[4] Lockhart v. United States, 136 S. Ct. 958, 966 (2016).

The passive voice … is used by lawyers.

My books: Legal Writing Nerd: Be One, Plain Legal Writing: Do It.

The passive voice is frequently censured and widely condemned. Why is so much bad press received by the passive voice? Oops. Why does the passive voice receive so much bad press?

Lawyers overuse it, and its overuse makes for wordy, dull writing.

Quick review: The passive voice relies on a be verb (most commonly was, were, and been) plus a past-tense verb (technically past participle). All the following are in the passive voice (be verb and past-tense verb in italics):

  • Mistakes were made.
  • The contract was signed.
  • The DNA has been collected.

By the way, a sentence like The statute is applicable might be undesirable (I’d prefer The statute applies) but it’s not in the passive voice. Yes, it has a be verb (is), but applicable isn’t a verb.

In the examples, we can see a key feature of the passive voice: The doer of the verb is not the subject of the sentence. In fact, the doer of the verb is missing from the sentence entirely. Mistakes were made. Who made them? We don’t know. We can put the doer of the verb into a passive-voice sentence, but we have to attach the doer with a prepositional phrase at the end:

  • Mistakes were made by my staff.
  • The contract was signed by Christina Duran.
  • The DNA has been collected by Officer Kiser.

In the active voice, these sentences would be more vigorous and more concise:

  • My staff made mistakes.
  • Christina Duran signed the contract.
  • Officer Kiser has collected the DNA.

Now we can explain the bad press. When we overuse the passive voice in legal writing, we produce dull prose two ways: We rob the writing of doers, of actors, of action. Stuff just happens—no one does it. Or we name the doers, but they’re tacked on at the end—something was done by someone. That’s wordy.

Hiding the doer and producing wordy prose can be bad things in legal writing, and the experts agree:

“The passive voice results in a wordier sentence … and often obscures the actor.”1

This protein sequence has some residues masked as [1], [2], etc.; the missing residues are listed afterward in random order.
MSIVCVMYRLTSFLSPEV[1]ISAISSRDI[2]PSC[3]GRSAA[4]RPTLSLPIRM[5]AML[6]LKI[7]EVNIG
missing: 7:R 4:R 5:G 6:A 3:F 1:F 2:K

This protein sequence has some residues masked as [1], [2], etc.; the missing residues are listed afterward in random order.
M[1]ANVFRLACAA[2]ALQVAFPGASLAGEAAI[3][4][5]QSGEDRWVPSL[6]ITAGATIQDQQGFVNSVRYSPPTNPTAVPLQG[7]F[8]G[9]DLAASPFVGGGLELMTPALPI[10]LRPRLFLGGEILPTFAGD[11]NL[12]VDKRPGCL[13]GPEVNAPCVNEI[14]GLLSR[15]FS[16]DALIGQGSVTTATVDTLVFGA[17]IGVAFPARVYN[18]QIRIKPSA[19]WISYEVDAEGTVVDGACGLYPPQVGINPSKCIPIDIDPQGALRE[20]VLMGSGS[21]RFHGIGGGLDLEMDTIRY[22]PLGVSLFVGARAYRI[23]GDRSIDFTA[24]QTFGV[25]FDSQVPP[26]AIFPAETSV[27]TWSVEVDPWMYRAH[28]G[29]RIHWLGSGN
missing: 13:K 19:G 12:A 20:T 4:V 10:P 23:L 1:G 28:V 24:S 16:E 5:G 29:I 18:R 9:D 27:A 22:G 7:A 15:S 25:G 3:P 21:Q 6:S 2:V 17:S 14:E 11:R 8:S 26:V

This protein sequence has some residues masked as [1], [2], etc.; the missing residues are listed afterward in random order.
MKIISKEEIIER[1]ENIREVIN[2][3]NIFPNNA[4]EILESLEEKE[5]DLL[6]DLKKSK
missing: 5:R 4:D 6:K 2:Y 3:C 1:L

“The passive voice creates two problems. It uses more words than active voice, and it risks creating ambiguity.”2

“Generally, prefer the active voice over the passive voice for several reasons: It is more concise.… It uses a more vigorous verb.”3

But we don’t forbid all passive-voice constructions; the passive voice has legitimate uses, and here are three.

  1. The doer of the action is unknown or irrelevant. The police were notified. We don’t know or care who notified the police; we’re just saying they were notified.
  2. The focus is on the recipient of the action, and the doer of the action is unimportant. Treyco’s account was frozen, not Mercury’s account. This sentence focuses on which account was frozen, not on who did the freezing.
  3. The appearance of responsibility is being avoided. The emails have been deleted. This sentence hides the one who did the deleting. Avoiding the appearance of responsibility is occasionally useful in legal writing. But if you use the passive voice to avoid responsibility a lot, your readers will figure it out.

So the passive voice isn’t wrong; it has legitimate uses in legal writing. It is overused by lawyers (passive). Lawyers overuse it (active). So when you edit your writing, check for passive-voice constructions—maybe do a search for was and were. When you spot the passive voice, ask yourself, “Do I need the passive voice here?” If you don’t, the active voice will be more vigorous and more concise.

Wayne Schiess’s books: Legal Writing Nerd: Be One, Plain Legal Writing: Do It.

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1. Bryan A. Garner, Garner’s Dictionary of Legal Usage 659 (3d ed. 2011).

2. Richard C. Wydick & Amy E. Sloan, Plain English for Lawyers 29 (6th ed. 2019).

3. Laurel Currie Oates & Anne Enquist, The Legal Writing Handbook 514-15 (5th ed. 2010).

When Verbs Become Nouns

My books: Legal Writing Nerd: Be One, Plain Legal Writing: Do It

In legal writing, we often overuse nominalizations.